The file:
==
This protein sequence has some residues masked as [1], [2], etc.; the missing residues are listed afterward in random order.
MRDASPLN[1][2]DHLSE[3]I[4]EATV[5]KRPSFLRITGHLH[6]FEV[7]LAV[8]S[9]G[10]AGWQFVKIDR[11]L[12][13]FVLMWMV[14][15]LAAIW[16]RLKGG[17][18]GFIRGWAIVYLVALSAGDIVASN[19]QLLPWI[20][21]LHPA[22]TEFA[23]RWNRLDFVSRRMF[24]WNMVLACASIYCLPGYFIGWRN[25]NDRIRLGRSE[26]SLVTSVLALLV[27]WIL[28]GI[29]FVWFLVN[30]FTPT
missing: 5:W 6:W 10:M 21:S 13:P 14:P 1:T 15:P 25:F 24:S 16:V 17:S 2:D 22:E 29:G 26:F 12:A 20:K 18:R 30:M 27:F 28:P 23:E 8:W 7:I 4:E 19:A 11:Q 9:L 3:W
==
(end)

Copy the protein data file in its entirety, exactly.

This protein sequence has some residues masked as [1], [2], etc.; the missing residues are listed afterward in random order.
MRDASPLN[1][2]DHLSE[3]I[4]EATV[5]KRPSFLRITGHLH[6]FEV[7]LAV[8]S[9]G[10]AGWQFVKIDR[11]L[12][13]FVLMWMV[14][15]LAAIW[16]RLKGG[17][18]GFIRGWAIVYLVALSAGDIVASN[19]QLLPWI[20][21]LHPA[22]TEFA[23]RWNRLDFVSRRMF[24]WNMVLACASIYCLPGYFIGWRN[25]NDRIRLGRSE[26]SLVTSVLALLV[27]WIL[28]GI[29]FVWFLVN[30]FTPT
missing: 5:W 6:W 10:M 21:S 13:P 14:P 1:T 15:P 25:F 24:S 16:V 17:S 2:D 22:E 29:G 26:F 12:A 20:K 18:R 30:M 27:F 28:P 23:E 8:W 7:I 4:E 19:A 11:Q 9:L 3:W